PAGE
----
In these are complex times with COVID-19 wreaking havoc on both communities and healthcare systems around the world. One place where the suffering is particularly high is Iran. Despite the latest data collected by the Iranian Resistance indicating that over 19,500 Iranians in 242 cities have lost their lives to the coronavirus infection, the Iranian people know to expect nothing from the regime in the way of assistance.
Those who argue that international sanctions unfairly punish civilians think they do so with good intentions. However, they are not the ones forced to live under the repressive, iron-fisted policies of the mullahs’ dictatorship. Those who woefully ignore the rampant human rights abuses in Iran need only to look at what happens during “normal” times when the regime routinely detains women for shedding the mandatory veil or locks up those who peacefully protest the sub-standard or long-overdue wages paid to teachers and medical professionals.
Those who argue for lifting sanctions should look more closely at the regime’s behaviour. There are countless acts of atrocities committed against Iranian civilians, many of which have been painstakingly documented by the NCRI Women’s Committee. Just last year, more than 1,500 innocent people were killed during November protests, including about 400 women and 17 teenagers. More were injured, detained, or killed during the protests after the regime shot down a Ukrainian jetliner, killing all 176 passengers on board, in January.
Today, with the global pandemic captivating the world’s attention, the Iranian regime hardly has any incentive to improve the conditions it has imposed on its own citizens. With the world economy on the brink of collapse, public attention is not focused on Iran, and the regime would relish any opportunity to increase its cash flow to continue its systematic repression of the Iranian people and funding of terrorism.
The global emergency situation represents the perfect distraction. Given that the Iranian regime has one of the worst human rights records in the world, Tehran can hardly be trusted to become a bastion of responsibility toward its citizens.
Who benefits from lifted sanctions?
Certainly not the average Iranian, and most certainly not Iranian women. Those in the medical community are already subjected to substandard equipment, tough working conditions, and unpaid compensation. This is not new as medical personnel have long complained about the unjust and unhealthy conditions in which they are forced to treat patients. Long before coronavirus was a household term, Iran’s medical capacities were well below international medical standards because the Iranian regime’s prominent interest was to funnel its economy into supporting the Islamic Revolutionary Guards Corps (IRGC) and their notorious activities, thus leaving nothing for the people.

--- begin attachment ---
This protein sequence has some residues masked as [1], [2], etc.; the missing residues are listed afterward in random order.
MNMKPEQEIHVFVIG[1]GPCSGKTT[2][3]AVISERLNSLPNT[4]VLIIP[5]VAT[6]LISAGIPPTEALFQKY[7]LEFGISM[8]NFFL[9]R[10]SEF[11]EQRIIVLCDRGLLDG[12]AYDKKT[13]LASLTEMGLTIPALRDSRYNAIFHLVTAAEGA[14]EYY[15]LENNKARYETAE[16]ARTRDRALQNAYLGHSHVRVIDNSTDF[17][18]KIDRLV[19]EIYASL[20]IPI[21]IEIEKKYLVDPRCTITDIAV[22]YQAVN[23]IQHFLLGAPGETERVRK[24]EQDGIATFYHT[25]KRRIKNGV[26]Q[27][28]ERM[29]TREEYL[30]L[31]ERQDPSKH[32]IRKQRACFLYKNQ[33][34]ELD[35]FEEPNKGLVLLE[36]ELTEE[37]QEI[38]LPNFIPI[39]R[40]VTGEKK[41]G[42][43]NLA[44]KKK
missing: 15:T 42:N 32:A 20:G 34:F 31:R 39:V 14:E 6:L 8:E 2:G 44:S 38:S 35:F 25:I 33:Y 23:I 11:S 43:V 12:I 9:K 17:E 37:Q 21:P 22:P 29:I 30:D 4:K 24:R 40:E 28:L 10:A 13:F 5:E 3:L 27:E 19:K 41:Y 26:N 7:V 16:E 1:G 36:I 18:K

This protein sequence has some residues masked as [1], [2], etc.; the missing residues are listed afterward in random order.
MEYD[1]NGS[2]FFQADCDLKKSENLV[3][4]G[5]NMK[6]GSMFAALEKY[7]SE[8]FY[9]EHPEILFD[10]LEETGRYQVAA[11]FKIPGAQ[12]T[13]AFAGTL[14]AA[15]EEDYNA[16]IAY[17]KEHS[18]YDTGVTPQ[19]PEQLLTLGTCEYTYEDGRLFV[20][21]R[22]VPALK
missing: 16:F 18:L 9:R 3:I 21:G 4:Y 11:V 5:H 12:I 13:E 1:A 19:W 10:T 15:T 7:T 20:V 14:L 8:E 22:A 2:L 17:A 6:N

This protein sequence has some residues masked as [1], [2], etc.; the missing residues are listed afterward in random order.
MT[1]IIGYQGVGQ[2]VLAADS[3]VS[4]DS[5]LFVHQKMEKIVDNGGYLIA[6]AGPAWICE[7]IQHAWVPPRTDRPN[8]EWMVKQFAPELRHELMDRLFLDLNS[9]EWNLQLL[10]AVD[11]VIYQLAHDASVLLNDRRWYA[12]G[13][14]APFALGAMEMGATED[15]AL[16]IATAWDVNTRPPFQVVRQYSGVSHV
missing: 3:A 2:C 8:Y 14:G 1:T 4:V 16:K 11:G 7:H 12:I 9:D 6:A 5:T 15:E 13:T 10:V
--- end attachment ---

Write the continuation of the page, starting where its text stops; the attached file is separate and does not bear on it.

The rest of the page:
In the wake of the regime’s mismanagement of this crisis, the people of Iran have nowhere to seek help from. In many cities, they have taken action on their own, collecting cash and material support from the residents to disinfect the city.
The aid provided by the World Health Organization and other countries has ended up in the IRGC’s warehouses and has been allocated for special IRGC hospitals. Some of it is sold on the black market at exorbitant prices.
Therefore, the real beneficiary of a sanctions-free Iran is, in fact, the regime itself. This is why we must keep in mind Iran’s recent history. According to the US’ State Department, “one billion euros intended for medical supplies ‘disappeared’ and another $170 million allocated for medical goods were instead spent on tobacco.” (Foreign Policy, March 31, 2020).
Notwithstanding the “disappeared” funds, it is no secret that authoritarian regimes have no scruples when it comes to diverting money intended to help civilians. Iran is certainly no exception and one need only to question why the millions of dollars received from the Obama Administration to alleviate human suffering in Iran ended up supporting terrorist proxies and operations in Syria and Lebanon. None of it went to the people of Iran, despite that fact that over 60 million Iranians continue to live under the poverty line.
Meanwhile, as many as 12 million people are at risk of starvation. Joblessness and gender-based violence are on the rise and continue to plague Iranian society. These conditions existed before the global coronavirus and will continue to exist long after it is cured, so long as this regime remains in power.
While the debate over sanctions rages on, prison riots and protests are becoming more commonplace as COVID-19 continues to spread in the inhumane cells of the mullahs’ jails. One such protest took place in the women’s ward at Urmia Central Prison in western Iran where on March 28 some 200 women went on a hunger strike in the wake of the coronavirus-related death of fellow inmate Fatemeh Alizadeh.
It should be noted that prison authorities failed to take action even after Alizadeh was in critical condition and complaining of symptoms matching those of the coronavirus. Following her death, the other women prisoners reportedly refused to accept meals, threw them on the floor and declared their intent to go without food unless they were granted a temporary release. Since then, several more women have died in prison, including two in east Tehran’s Qarchak Prison.
The well-intended people calling for an end to sanctions against the Iranian dictatorship would do better to call for an end to human rights abuses and hold the Iranian regime accountable for such crimes against humanity.
Source » iranians.global